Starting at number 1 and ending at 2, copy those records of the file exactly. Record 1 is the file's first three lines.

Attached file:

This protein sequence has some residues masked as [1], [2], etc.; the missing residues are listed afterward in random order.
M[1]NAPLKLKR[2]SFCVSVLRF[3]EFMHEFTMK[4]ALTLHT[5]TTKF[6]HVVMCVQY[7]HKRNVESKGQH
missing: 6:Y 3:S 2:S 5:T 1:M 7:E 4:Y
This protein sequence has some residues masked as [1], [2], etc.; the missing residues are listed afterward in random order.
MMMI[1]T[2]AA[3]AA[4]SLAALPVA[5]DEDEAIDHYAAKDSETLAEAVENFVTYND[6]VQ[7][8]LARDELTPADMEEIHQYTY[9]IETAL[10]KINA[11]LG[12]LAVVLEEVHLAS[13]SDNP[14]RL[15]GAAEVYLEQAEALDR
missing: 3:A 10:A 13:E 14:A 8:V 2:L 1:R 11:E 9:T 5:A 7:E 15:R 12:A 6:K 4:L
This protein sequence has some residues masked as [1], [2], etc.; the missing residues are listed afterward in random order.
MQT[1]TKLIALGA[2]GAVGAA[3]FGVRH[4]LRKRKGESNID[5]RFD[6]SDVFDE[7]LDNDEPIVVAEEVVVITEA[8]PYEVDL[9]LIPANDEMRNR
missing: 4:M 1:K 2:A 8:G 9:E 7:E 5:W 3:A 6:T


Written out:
This protein sequence has some residues masked as [1], [2], etc.; the missing residues are listed afterward in random order.
M[1]NAPLKLKR[2]SFCVSVLRF[3]EFMHEFTMK[4]ALTLHT[5]TTKF[6]HVVMCVQY[7]HKRNVESKGQH
missing: 6:Y 3:S 2:S 5:T 1:M 7:E 4:Y
This protein sequence has some residues masked as [1], [2], etc.; the missing residues are listed afterward in random order.
MMMI[1]T[2]AA[3]AA[4]SLAALPVA[5]DEDEAIDHYAAKDSETLAEAVENFVTYND[6]VQ[7][8]LARDELTPADMEEIHQYTY[9]IETAL[10]KINA[11]LG[12]LAVVLEEVHLAS[13]SDNP[14]RL[15]GAAEVYLEQAEALDR
missing: 3:A 10:A 13:E 14:A 8:V 2:L 1:R 11:E 9:T 5:A 7:E 15:R 12:A 6:K 4:L